South Africa-based foundry and engineering company Thos Begbie has shipped the last of three batches of copper furnace components to a metal smelting and recycling firm in Germany.
The third and final batch was shipped last month and arrived at its destination on time.
The supply contract, which is one of Thos Begbie’s newest projects, entails the export of about 40 000 kg in copper components to a new client.
The opportunity arose after one of Europe’s major furnace component manufacturers closed its doors in 2020, consequently leaving the metal smelting and recycling firm in need of components for a planned maintenance shutdown and rebuild last month.
“We were able to capitalise on the opportunity as an already registered vendor to the company, whereby we voluntarily offered a request for quote,” says Thos Begbie sales engineer Esli Bantjes.
The supply contract, which is for a furnace rebuild, is scheduled to take place in different stages and, as such, has been divided into three packages.
“As these components are vital for the maintenance shutdown, all the components are being transported by airfreight to reach the site in time,” he adds.
Using airfreight allows for the components to be shipped from the Thos Begbie facility in Middelburg, Mpumalanga, to Germany within four to seven days, including road transport to the respective airports, custom clearance and, finally, transport to site.
Bantjes stresses that the components being supplied had to adhere to certain criteria, such as high conductivity and grain structure size, which meant that recycled copper could not be used.
“The highest purity of copper cathode is melted down to achieve the high-quality standards for these castings,” he says.
The copper components that Thos Begbie is manufacturing are mainly for the tapholes on the client’s flash furnace. The components range from tapping launders to taphole blocks with the accompanying tapping inserts.
The components, once supplied, will play a vital role in the furnace, as they serve as the conduit in which the molten material is transferred from the main flash furnace to the slag cleaning furnace.
The components are also used to ultimately skim the slag off the molten materials.
Thereafter, the slag is processed using an alternative operation to reclaim copper deposits, which might still be contained in the slag material.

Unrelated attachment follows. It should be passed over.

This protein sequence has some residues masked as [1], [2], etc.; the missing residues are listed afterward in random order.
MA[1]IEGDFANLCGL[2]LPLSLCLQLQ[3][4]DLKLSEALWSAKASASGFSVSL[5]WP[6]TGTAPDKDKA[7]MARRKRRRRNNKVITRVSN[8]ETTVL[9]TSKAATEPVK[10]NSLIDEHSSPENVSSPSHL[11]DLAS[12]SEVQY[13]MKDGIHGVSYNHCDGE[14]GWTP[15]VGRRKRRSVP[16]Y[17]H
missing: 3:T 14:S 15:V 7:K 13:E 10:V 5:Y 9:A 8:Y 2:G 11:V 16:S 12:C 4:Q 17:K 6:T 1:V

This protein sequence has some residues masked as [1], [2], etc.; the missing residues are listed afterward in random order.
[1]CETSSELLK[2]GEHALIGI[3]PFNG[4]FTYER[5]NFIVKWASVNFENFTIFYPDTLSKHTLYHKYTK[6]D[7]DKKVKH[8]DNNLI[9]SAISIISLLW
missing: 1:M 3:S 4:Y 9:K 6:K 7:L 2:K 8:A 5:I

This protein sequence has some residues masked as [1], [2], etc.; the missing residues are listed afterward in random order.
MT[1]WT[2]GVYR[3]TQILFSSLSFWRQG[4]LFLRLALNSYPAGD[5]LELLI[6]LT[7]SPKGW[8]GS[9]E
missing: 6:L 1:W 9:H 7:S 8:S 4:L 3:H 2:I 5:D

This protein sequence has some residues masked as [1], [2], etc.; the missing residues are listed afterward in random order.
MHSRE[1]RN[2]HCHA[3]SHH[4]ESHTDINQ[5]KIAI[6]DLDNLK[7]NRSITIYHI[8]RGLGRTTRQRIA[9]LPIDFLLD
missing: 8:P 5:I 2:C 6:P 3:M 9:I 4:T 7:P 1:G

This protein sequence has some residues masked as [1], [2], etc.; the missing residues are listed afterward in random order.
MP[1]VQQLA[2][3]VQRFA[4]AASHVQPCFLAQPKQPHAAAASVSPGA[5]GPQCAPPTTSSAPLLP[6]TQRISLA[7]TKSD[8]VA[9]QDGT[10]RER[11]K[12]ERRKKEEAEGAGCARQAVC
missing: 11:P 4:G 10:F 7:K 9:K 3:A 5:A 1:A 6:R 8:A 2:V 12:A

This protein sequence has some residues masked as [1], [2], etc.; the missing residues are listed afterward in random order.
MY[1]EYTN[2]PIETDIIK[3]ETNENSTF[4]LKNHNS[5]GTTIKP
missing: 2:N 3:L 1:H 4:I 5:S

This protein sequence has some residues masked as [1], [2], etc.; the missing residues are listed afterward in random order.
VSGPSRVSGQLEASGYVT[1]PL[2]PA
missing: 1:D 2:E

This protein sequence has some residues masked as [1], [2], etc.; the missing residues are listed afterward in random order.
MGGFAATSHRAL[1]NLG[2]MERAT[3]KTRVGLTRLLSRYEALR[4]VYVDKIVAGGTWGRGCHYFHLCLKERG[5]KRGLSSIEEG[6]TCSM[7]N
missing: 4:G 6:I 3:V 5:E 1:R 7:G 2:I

Historically, end-users prioritised factors such as improved productivity and profitability; however, safety is now as key a consideration as enhanced profitability.
“It is no use meeting, for example, a production target, if it results in plant or equipment failure or fatalities,” Bantjes adds.
Further, modern furnace designs are conducted with safety in mind while maintaining the requirements for increased productivity.
Bantjes says the majority of failures of smelter furnaces occur at the matte and slag tapholes, where a burn-through is more likely to happen.
The tapholes used to be cooled by cooling passages situated all around the taphole, but as the molten metal is tapped, erosion takes place on the tapholes, especially on the bottom face, he explains.
“This resulted in molten metal coming into contact with the cooling water, which, ultimately, results in an explosion because of the rapid expansion of water as it is converted into steam.”
The explosion could either be localised or could result in an end-wall collapse that results in all the molten metal spilling out.
To combat the possibility of explosions, the tapholes and launders are now designed so that there are only cooling channels in the sides of the components, which eliminates the possibility of molten material coming into contact with cooling water, should a burn-through occur.
Alternative cooling mediums, including ones that “merely evaporate” when in contact with a high-temperature molten metal, are also being explored, he enthuses.
“At Thos Begbie’s facility, we use state-of-the-art simulation, machining and testing software to ensure that the end-product aligns with the requirements of the customer,” Bantjes says.
The company is also involved in various design houses to conduct research and development aimed at developing technologies for a safer and productive product.
The difference between a drill-and-plug cooler and a copper-cast component is merely grain structure size, states Bantjes.
The copper block is rolled to the required thickness, before production, thereby compacting the grain structure.
Drill-and-plug coolers are manufactured out of the hot rolled copper slabs, where water passages are drilled into the slab, and the ends are plugged so that the end-product has an inlet and an outlet.
The difference is that the copper-cast components will have an embedded cooling circuit constructed out of a copper alloy that bonds with the molten copper poured into the moulds.
This method allows for the versatility of manipulating the cooling circuit where it would be difficult to drill a water passage.
The added benefit to using an embedded cooling circuit coil is the extra layer of protection it provides, should a burn-through occur, Bantjes concludes.